|US5654010 *||Jun 7, 1995||Aug 5, 1997||Alkermes, Inc.||Composition for sustained release of human growth hormone|
|US5656297 *||May 3, 1994||Aug 12, 1997||Alkermes Controlled Therapeutics, Incorporated||Modulated release from biocompatible polymers|
|US5667806 *||Jun 7, 1995||Sep 16, 1997||Emisphere Technologies, Inc.||Spray drying method and apparatus|
|US5667808 *||Jun 7, 1995||Sep 16, 1997||Alkermes, Inc.||Metal ion complex|
|US5674534 *||Jun 7, 1995||Oct 7, 1997||Alkermes, Inc.||Composition for sustained release of non-aggregated erythropoietin|
|US5697976 *||Sep 14, 1994||Dec 16, 1997||United States Surgical Corporation||Bioabsorbable implant material|
|US5711968 *||Jul 25, 1994||Jan 27, 1998||Alkermes Controlled Therapeutics, Inc.||Composition and method for the controlled release of metal cation-stabilized interferon|
|US5716644 *||Jun 7, 1995||Feb 10, 1998||Alkermes, Inc.||Lyophilized solution containing erythropoietin, ammonium sulfate, ph 5-7 buffer|
|US5744153 *||Jun 9, 1997||Apr 28, 1998||Atrix Laboratories, Inc.||Liquid delivery compositions|
|US5747060 *||Mar 26, 1996||May 5, 1998||Euro-Celtique, S.A.||Prolonged local anesthesia with colchicine|
|US5759563 *||Jun 7, 1995||Jun 2, 1998||Atrix Laboratories, Inc.||Liquid delivery compositions|
|US5766635 *||Jun 5, 1995||Jun 16, 1998||Rhone-Poulenc Rorer S.A.||Ethylene or propylene oxide-lactic acid copolymer|
|US5780044 *||Dec 5, 1996||Jul 14, 1998||Atrix Laboratories, Inc.||Biocompatible solvent, biocompatible, biodegradable thermoplastic polymer, active material; controlled drug delivery|
|US5792451 *||Mar 2, 1994||Aug 11, 1998||Emisphere Technologies, Inc.||Oral drug delivery compositions and methods|
|US5811127 *||Oct 24, 1994||Sep 22, 1998||Emisphere Technologies, Inc.||Desferrioxamine oral delivery system|
|US5817343 *||May 14, 1996||Oct 6, 1998||Alkermes, Inc.||Method for fabricating polymer-based controlled-release devices|
|US5840340 *||Aug 30, 1996||Nov 24, 1998||Emisphere Technologies, Inc.||Oligopeptides with fragrance, cosmetics and dye|
|US5866536 *||Feb 6, 1997||Feb 2, 1999||Emisphere Technologies, Inc.||Compounds and compositions for delivering active agents|
|US5876710 *||Feb 7, 1997||Mar 2, 1999||Emisphere Technologies Inc.||Drug delivery; using a brominated benzamide compound|
|US5876754 *||Jan 18, 1993||Mar 2, 1999||Alfatec-Pharma Gmbh||Solid bodies containing active substances and a structure consisting of hydrophilic macromolecules, plus a method of producing such bodies|
|US5879681 *||Feb 7, 1997||Mar 9, 1999||Emisphere Technolgies Inc.||Compounds and compositions for delivering active agents|
|US5891478 *||Mar 2, 1998||Apr 6, 1999||Alkermes Controlled Therapeutics, Inc.||Composition for sustained release of human growth hormone|
|US5912015 *||Apr 7, 1998||Jun 15, 1999||Alkermes Controlled Therapeutics, Inc.||Drug delivery using time-release agent having zinc or magnesium salt dispersed in matrix; biodegradable|
|US5916597 *||Aug 29, 1996||Jun 29, 1999||Alkermes Controlled Therapeutics, Inc.||Composition and method using solid-phase particles for sustained in vivo release of a biologically active agent|
|US5922253 *||May 18, 1995||Jul 13, 1999||Alkermes Controlled Therapeutics, Inc.||Production scale method of forming microparticles|
|US5922340 *||Sep 16, 1996||Jul 13, 1999||Children's Medical Center Corporation||Administering with glucocorticoid; sustained release|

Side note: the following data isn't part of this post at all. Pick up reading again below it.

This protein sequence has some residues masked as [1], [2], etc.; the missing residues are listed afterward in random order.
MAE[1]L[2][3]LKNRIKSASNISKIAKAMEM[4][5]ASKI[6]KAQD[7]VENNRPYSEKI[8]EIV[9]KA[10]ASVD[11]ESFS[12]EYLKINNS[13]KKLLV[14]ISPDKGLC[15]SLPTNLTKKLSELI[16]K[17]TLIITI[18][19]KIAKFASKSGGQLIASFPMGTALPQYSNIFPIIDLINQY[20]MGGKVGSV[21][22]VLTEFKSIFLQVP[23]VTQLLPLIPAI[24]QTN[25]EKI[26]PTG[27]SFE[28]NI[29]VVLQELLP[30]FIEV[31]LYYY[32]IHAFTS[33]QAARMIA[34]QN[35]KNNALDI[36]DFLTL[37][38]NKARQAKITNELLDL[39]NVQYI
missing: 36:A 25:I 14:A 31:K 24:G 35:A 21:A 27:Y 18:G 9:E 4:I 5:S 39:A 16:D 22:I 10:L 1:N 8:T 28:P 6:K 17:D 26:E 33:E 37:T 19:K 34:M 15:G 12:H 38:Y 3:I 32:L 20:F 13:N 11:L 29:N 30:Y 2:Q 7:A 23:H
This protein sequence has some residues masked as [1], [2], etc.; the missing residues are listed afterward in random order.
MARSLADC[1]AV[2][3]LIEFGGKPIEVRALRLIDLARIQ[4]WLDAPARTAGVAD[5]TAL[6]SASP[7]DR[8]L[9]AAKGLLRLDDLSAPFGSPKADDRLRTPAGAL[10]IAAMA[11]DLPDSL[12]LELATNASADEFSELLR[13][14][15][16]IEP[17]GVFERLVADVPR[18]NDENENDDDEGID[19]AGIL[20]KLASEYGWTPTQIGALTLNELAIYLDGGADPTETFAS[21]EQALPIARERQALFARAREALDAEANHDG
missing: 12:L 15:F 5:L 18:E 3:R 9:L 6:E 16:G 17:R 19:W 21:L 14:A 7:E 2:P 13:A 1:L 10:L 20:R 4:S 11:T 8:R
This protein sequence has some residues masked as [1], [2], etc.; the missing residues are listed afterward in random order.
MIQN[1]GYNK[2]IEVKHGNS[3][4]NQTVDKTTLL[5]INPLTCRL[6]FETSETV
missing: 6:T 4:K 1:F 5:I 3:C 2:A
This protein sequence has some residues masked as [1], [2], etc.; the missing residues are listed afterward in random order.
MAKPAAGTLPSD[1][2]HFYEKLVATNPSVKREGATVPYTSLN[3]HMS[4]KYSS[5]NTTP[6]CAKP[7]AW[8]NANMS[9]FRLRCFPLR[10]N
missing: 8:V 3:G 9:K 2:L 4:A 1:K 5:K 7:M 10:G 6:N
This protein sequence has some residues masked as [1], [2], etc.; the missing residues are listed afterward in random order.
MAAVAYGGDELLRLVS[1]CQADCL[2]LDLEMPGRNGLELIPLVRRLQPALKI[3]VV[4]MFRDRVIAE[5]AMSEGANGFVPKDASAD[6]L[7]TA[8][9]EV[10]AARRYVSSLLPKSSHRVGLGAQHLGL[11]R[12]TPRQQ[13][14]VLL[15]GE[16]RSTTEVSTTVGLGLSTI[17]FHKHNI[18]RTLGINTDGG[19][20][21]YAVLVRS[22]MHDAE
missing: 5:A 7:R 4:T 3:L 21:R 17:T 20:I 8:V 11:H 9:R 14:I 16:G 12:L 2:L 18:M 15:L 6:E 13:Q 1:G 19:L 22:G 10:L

|US5935601 *||Apr 21, 1995||Aug 10, 1999||Emisphere Technologies, Inc.||Acylated peptide as a carrier for oral administration|
|US5939381 *||Feb 7, 1997||Aug 17, 1999||Emisphere Technologies, Inc.||4-(4-(phenoxyacetyl)aminophenyl)butyric acid as a carrier for drug delivery|
|US5942241 *||Jun 7, 1996||Aug 24, 1999||Euro-Celtique, S.A.||A sustained release drug containing a substrate comprising a local anesthetic and a biocompatible, biodegradable, controlled release polymer selected from polyanhydrides, lactic acid and glycolic acid homo-or/and copolymers|
|US5955096 *||Jun 25, 1996||Sep 21, 1999||Brown University Research Foundation||Methods and compositions for enhancing the bioadhesive properties of polymers using organic excipients|
|US5955503 *||Feb 6, 1997||Sep 21, 1999||Emisphere Technologies, Inc.||Modified amino acid compounds useful as carriers in the delivery of biologically active agents such as, for example, bioactive peptides and the like|
|US5958457 *||May 10, 1995||Sep 28, 1999||Emisphere Technologies, Inc.||Compositions for the delivery of antigens|
|US5972387 *||Nov 21, 1994||Oct 26, 1999||Emisphere Technologies, Inc.||Modified hydrolyzed vegetable protein microspheres and methods for preparation and use thereof|
|US5985312 *||Jan 26, 1996||Nov 16, 1999||Brown University Research Foundation||Methods and compositions for enhancing the bioadhesive properties of polymers|
|US5989463 *||Sep 24, 1997||Nov 23, 1999||Alkermes Controlled Therapeutics, Inc.||Methods for fabricating polymer-based controlled release devices|
|US6045809 *||Jan 12, 1996||Apr 4, 2000||Institut De Recherches Franctales||A drug mixture consisting of prolamines and polymer films derived from prolamines with good bioavailability and therapeutic efficacy; treating inflammation|
|US6046187 *||Sep 16, 1996||Apr 4, 2000||Children's Medical Center Corporation||Use of glucocorticosteroids in methods and formulations for prolonging and/or reactivating local anesthesia or local anesthesia previously induced by a local anesthetic agent|
|US6051259 *||Feb 19, 1999||Apr 18, 2000||Alkermes Controlled Therapeutics, Inc.||Composition for sustained release of human growth hormone|
|US6103269 *||Mar 1, 1999||Aug 15, 2000||Alfatec-Pharma Gmbh||Solid bodies containing active substances and a structure consisting of hydrophilic macromolecules, plus a method of producing such bodies|